Cézanne’s Triumph

by David Galenson

David W. Galenson is Professor of Economics at the University of Chicago; Academic Director of the Center for Creativity Economics at Universidad del CEMA, Buenos Aires; and a Research Associate of the National Bureau of Economic Research. His publications include Old Masters and Young Geniuses: The Two Life Cycles of Artistic Creativity (Princeton University Press, 2006) and Conceptual Revolutions in Twentieth-Century Art (Cambridge University Press and NBER, 2009).

Paul Cézanne painted his uncle Dominique Aubert at least 9 times in 1866, when the artist was 27 years old. These portraits, four of which are in the current exhibition of Cézanne portraits at London’s National Portrait Gallery, are not recognizable as works by Cézanne –which is to say that they look nothing like the mature paintings we think of as Cézannes. These early portraits were painted predominantly in black and white, with heavily encrusted paint slathered on with a palette knife (think Chaim Soutine, or late Lucian Freud). And they are all different: Dominique wears a hat in some, not in others; different clothes; his expressions are different; even the sizes of the paintings are different. Cézanne’s motive for painting his uncle so frequently is not known, but this was clearly not an exercise in replication. 


WikiArt Commons 

“Portrait of a Man in a Blue Cap (Uncle Dominique),” by Paul Cézanne (1866). 

What these paintings demonstrate is that for Cézanne, even before he had worked with Pissarro and learned the multiple lessons of Impressionism, painting involved repetition with experimentation. Even before Pissarro opened his eyes to nature and he found his true subject, Cézanne was by temperament an experimental artist, who worked by trial and error. His uncle was evidently among the first of his subjects who learned this at the expense of their own time (Ambroise Vollard later reported that he sat through 115 sessions for a portrait Cézanne considered unfinished).


WikiArt Commons

“Portrait of Uncle Dominique,” by Paul Cézanne (1866). 

Cézanne would later become a master of color, and would invent new methods of representing space, but all of his discoveries would emerge and develop within this same framework of trial-and-error experimentation. Looking at this selection of works made throughout his career brings home forcefully the point that for him art was less about products than about process. No painting was ever truly finished, because the quest for the vague and elusive visual resolution he called realization was never final. Roger Fry’s study of Cézanne led him to conclude that “for him the synthesis was an asymptote toward which he was forever approaching without ever quite reaching it; it was a reality, incapable of complete realization.” In fact, however, Cézanne seems to have come to recognize that realization was not an asymptote – it was not a fixed goal he could approach, but rather a moving target that receded from him faster than he could progress toward it.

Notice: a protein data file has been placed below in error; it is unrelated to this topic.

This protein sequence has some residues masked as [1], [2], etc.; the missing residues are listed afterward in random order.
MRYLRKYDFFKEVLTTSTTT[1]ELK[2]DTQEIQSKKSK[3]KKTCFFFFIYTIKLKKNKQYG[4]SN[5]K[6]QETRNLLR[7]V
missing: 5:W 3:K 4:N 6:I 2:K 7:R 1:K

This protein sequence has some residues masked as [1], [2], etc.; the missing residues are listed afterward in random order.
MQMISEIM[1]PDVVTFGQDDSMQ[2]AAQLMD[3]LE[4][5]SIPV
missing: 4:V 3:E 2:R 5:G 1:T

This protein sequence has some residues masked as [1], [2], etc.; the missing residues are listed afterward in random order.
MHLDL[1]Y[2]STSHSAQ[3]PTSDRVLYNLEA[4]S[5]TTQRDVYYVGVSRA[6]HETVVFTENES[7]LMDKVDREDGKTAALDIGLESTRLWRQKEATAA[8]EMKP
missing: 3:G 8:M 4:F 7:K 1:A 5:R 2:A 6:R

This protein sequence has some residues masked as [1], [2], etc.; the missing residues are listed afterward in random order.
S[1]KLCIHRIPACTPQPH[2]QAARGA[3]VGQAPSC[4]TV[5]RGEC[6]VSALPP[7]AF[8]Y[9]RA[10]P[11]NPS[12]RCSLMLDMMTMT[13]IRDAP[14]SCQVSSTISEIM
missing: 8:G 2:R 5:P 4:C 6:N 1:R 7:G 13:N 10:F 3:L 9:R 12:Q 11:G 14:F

Paradoxically, he discovered that his task became more difficult as he became more skillful. A month before his death he reported to his son that “I am becoming more clear-sighted before nature,” then continued, “but the realization of my senses is always painful. I cannot attain the intensity that is unfolded before my senses, I have not the magnificent richness of coloring that animates nature.” As he grew older, his constant application made his vision more acute, allowing him to distinguish ever smaller gradations of color and form in nature, but this made it ever more difficult to create the precise colors on his palette, and to make the necessary marks with his brush, that would accurately render his perception of the object he was portraying.



Wikimedia Commons

“Portrait of Uncle Dominique in Profile,” by Paul Cézanne (1866). 

In The Unknown Masterpiece, published in 1837, Balzac created the fictional master Frenhofer, who had spent a lifetime pursuing an evasive artistic ideal of beauty. An admirer of Frenhofer recognized his predicament, describing him as “a man who sees higher and farther than other painters,” but who “by dint of so much research…has come to doubt the very object of his investigations.” Cézanne famously identified with Frenhofer. Emile Bernard described a conversation at dinner during Bernard’s visit to Aix in 1904:

One evening I spoke to him of The Unknown Masterpiece, and of Frenhofer, the hero of Balzac’s tragedy. He got up from the table, stood before me, and striking his chest with his index finger, he admitted wordlessly by this repeated gesture that he was the very character in the novel. He was so moved by the feeling that tears filled his eyes. Someone who had lived earlier, but whose soul was prophetical, had understood him.


Wikimedia Commons

“Portrait of Uncle Dominique in a Turban,” by Paul Cézanne (1866). 

In the abrupt ending of Balzac’s novella, Frenhofer killed himself, after burning his canvases, in frustration at his inability to achieve his impossible goal. Cézanne felt this same frustration, but he did not yield to it, and he fulfilled his vow to die painting. Though he could never satisfy his lofty ambitions, his late work directly influenced every important artistic development of the next generation, and today remains a monument to the true beginning of modern art. His career demonstrates not only that the perfect is the enemy of the good, but that it can be the enemy of the great. The impossibility of Cézanne’s dream should not blind us to the fact that his art, and life, were in fact a triumph.


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